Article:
Managing the equity in appreciated homes and second homes has become a pleasant and unexpected challenge for many. Especially on the coasts, residential real estate values soared the last five years. Suddenly owners, especially long-time owners, have properties that are more valuable than they imagined. For many families, real estate wealth exceeds the value of retirement accounts and warrants revisiting the Estate Planning strategies .
This wealth brings estate planning problems and obstacles.
One problem is that the wealth is not cash. A family can be wealthy on paper but struggle to meet expenses. Or the family might have enough income to meet regular expenses but be concerned about the future, especially medical and long-term care expenses. In addition, valuable real estate uses cash. There are real estate taxes plus maintenance and repairs. Longtime owners can spend more on real estate taxes today than they used to spend on all the property’s expenses. If they continue to own the property, significant estate taxes could be incurred.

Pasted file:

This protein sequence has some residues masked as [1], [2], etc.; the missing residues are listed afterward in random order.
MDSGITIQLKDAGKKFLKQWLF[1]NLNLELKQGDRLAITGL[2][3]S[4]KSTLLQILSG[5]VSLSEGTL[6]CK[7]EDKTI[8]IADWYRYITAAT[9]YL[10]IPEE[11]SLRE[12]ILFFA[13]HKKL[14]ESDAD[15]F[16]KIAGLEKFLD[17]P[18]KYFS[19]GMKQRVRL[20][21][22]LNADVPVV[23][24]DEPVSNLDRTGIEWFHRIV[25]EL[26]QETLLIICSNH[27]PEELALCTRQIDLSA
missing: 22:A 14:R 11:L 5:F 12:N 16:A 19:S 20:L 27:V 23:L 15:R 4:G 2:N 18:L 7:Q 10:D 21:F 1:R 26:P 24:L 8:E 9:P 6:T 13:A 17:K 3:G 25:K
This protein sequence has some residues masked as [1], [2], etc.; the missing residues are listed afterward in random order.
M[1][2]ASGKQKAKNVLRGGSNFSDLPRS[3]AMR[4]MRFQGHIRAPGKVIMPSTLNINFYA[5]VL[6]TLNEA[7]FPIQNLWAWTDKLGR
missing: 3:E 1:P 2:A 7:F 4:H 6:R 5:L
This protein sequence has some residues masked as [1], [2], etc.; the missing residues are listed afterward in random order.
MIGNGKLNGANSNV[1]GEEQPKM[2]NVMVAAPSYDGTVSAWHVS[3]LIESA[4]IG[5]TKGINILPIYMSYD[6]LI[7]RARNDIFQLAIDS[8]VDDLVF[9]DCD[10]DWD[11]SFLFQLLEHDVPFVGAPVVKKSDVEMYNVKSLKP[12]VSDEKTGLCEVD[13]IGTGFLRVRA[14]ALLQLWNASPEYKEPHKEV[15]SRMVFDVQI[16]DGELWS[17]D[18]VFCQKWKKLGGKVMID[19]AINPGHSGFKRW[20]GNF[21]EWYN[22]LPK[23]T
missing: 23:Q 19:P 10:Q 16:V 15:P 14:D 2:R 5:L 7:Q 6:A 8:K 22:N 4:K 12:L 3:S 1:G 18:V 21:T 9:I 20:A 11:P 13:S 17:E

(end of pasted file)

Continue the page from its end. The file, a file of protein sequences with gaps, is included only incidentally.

Too often, the owners believe the only estate planning solution is simply to sell the home. A sale frees up the wealth, but it also incurs capital gains taxes that reduce the wealth. Many home owners have gains that exceed the $500,000 tax-free amount for married couples or $250,000 amount for singles. Second homes do not qualify for the exemption on gains. A sale also takes the enjoyment and use of the home out of the family.
Perhaps most importantly, a sale means the family foregoes future appreciation in the property. While I do not expect much real estate to appreciate at the rates of recent years, most areas should see steady appreciation over the long term of a decade or more.